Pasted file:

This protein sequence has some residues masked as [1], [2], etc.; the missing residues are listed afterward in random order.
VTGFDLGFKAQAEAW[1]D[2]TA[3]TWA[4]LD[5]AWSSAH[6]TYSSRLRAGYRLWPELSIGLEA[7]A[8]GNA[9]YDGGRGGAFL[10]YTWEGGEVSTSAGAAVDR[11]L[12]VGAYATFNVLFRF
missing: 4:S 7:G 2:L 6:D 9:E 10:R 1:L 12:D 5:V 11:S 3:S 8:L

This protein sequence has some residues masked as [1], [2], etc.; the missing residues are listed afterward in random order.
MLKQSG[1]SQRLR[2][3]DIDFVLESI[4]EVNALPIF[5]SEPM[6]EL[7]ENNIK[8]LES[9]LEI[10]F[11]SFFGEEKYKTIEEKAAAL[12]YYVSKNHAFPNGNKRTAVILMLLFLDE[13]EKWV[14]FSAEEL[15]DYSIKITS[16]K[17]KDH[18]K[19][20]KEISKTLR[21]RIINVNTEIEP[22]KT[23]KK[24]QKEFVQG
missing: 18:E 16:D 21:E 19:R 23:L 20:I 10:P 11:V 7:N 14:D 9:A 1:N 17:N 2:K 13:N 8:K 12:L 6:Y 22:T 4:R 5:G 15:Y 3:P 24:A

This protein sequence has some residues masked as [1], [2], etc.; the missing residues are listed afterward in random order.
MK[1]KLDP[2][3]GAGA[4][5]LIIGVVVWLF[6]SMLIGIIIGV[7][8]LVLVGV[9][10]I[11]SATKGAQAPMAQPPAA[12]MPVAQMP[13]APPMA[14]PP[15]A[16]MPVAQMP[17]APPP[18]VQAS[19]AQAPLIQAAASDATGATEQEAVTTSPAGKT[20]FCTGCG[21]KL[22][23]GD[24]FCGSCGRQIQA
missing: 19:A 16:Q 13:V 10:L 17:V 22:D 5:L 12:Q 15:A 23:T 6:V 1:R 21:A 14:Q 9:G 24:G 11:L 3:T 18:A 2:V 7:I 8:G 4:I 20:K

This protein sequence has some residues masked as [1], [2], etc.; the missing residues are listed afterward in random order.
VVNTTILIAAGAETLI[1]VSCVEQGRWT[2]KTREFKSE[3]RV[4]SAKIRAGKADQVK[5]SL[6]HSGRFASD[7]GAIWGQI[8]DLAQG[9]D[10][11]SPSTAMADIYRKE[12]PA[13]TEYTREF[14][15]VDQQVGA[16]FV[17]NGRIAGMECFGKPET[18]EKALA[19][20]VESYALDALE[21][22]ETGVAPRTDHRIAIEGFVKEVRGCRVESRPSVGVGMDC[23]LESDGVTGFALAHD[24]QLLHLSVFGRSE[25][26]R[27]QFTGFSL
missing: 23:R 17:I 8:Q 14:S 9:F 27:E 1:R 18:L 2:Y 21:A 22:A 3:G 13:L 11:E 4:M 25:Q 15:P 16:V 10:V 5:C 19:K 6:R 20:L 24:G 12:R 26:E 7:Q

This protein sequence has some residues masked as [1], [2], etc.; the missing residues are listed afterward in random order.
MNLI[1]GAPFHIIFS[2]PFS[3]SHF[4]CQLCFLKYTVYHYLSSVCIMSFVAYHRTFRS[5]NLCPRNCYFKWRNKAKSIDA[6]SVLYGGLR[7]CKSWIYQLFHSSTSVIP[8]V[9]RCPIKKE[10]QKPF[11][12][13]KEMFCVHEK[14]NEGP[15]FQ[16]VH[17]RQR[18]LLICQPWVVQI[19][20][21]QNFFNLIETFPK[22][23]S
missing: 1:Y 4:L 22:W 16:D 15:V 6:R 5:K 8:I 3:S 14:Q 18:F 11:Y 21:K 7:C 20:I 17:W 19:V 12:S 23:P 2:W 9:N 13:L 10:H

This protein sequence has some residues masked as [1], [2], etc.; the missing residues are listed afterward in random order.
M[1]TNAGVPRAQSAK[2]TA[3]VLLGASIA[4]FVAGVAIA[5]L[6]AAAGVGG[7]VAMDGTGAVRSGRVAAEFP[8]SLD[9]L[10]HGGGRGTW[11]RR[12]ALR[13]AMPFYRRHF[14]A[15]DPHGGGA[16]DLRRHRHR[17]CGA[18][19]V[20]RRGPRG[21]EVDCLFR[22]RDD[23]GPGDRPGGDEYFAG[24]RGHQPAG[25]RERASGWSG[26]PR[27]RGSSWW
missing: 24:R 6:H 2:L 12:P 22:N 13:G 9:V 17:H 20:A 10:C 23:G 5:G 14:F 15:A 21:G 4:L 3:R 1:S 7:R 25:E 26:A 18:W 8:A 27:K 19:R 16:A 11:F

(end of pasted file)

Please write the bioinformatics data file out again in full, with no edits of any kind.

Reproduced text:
This protein sequence has some residues masked as [1], [2], etc.; the missing residues are listed afterward in random order.
VTGFDLGFKAQAEAW[1]D[2]TA[3]TWA[4]LD[5]AWSSAH[6]TYSSRLRAGYRLWPELSIGLEA[7]A[8]GNA[9]YDGGRGGAFL[10]YTWEGGEVSTSAGAAVDR[11]L[12]VGAYATFNVLFRF
missing: 4:S 7:G 2:L 6:D 9:E 10:R 1:L 12:D 5:V 11:S 3:S 8:L

This protein sequence has some residues masked as [1], [2], etc.; the missing residues are listed afterward in random order.
MLKQSG[1]SQRLR[2][3]DIDFVLESI[4]EVNALPIF[5]SEPM[6]EL[7]ENNIK[8]LES[9]LEI[10]F[11]SFFGEEKYKTIEEKAAAL[12]YYVSKNHAFPNGNKRTAVILMLLFLDE[13]EKWV[14]FSAEEL[15]DYSIKITS[16]K[17]KDH[18]K[19][20]KEISKTLR[21]RIINVNTEIEP[22]KT[23]KK[24]QKEFVQG
missing: 18:E 16:D 21:E 19:R 23:L 20:I 10:P 11:V 7:N 14:D 9:A 1:N 17:N 2:K 13:N 8:K 12:L 6:Y 22:T 4:R 5:G 15:Y 3:P 24:A

This protein sequence has some residues masked as [1], [2], etc.; the missing residues are listed afterward in random order.
MK[1]KLDP[2][3]GAGA[4][5]LIIGVVVWLF[6]SMLIGIIIGV[7][8]LVLVGV[9][10]I[11]SATKGAQAPMAQPPAA[12]MPVAQMP[13]APPMA[14]PP[15]A[16]MPVAQMP[17]APPP[18]VQAS[19]AQAPLIQAAASDATGATEQEAVTTSPAGKT[20]FCTGCG[21]KL[22][23]GD[24]FCGSCGRQIQA
missing: 19:A 16:Q 13:V 10:L 17:V 22:D 5:L 12:Q 15:A 23:T 6:V 1:R 21:A 14:Q 9:G 24:G 11:L 3:T 18:A 2:V 7:I 8:G 4:I 20:K

This protein sequence has some residues masked as [1], [2], etc.; the missing residues are listed afterward in random order.
VVNTTILIAAGAETLI[1]VSCVEQGRWT[2]KTREFKSE[3]RV[4]SAKIRAGKADQVK[5]SL[6]HSGRFASD[7]GAIWGQI[8]DLAQG[9]D[10][11]SPSTAMADIYRKE[12]PA[13]TEYTREF[14][15]VDQQVGA[16]FV[17]NGRIAGMECFGKPET[18]EKALA[19][20]VESYALDALE[21][22]ETGVAPRTDHRIAIEGFVKEVRGCRVESRPSVGVGMDC[23]LESDGVTGFALAHD[24]QLLHLSVFGRSE[25][26]R[27]QFTGFSL
missing: 23:R 17:I 8:Q 14:S 9:F 27:E 1:R 18:L 2:Y 21:A 22:A 3:G 13:L 11:E 4:M 25:Q 15:P 16:V 10:V 5:C 19:K 6:R 20:L 24:G 12:R 26:E 7:Q

This protein sequence has some residues masked as [1], [2], etc.; the missing residues are listed afterward in random order.
MNLI[1]GAPFHIIFS[2]PFS[3]SHF[4]CQLCFLKYTVYHYLSSVCIMSFVAYHRTFRS[5]NLCPRNCYFKWRNKAKSIDA[6]SVLYGGLR[7]CKSWIYQLFHSSTSVIP[8]V[9]RCPIKKE[10]QKPF[11][12][13]KEMFCVHEK[14]NEGP[15]FQ[16]VH[17]RQR[18]LLICQPWVVQI[19][20][21]QNFFNLIETFPK[22][23]S
missing: 1:Y 4:L 22:W 16:D 15:V 6:R 5:K 8:I 3:S 14:Q 18:F 11:Y 21:K 7:C 20:I 17:W 19:V 12:S 23:P 2:W 9:N 13:L 10:H

This protein sequence has some residues masked as [1], [2], etc.; the missing residues are listed afterward in random order.
M[1]TNAGVPRAQSAK[2]TA[3]VLLGASIA[4]FVAGVAIA[5]L[6]AAAGVGG[7]VAMDGTGAVRSGRVAAEFP[8]SLD[9]L[10]HGGGRGTW[11]RR[12]ALR[13]AMPFYRRHF[14]A[15]DPHGGGA[16]DLRRHRHR[17]CGA[18][19]V[20]RRGPRG[21]EVDCLFR[22]RDD[23]GPGDRPGGDEYFAG[24]RGHQPAG[25]RERASGWSG[26]PR[27]RGSSWW
missing: 24:R 6:H 2:L 12:P 22:N 13:G 9:V 17:H 20:A 10:C 23:G 5:G 14:F 15:A 21:G 4:L 3:R 1:S 7:R 25:E 26:A 18:W 8:A 27:K 19:R 16:A 11:F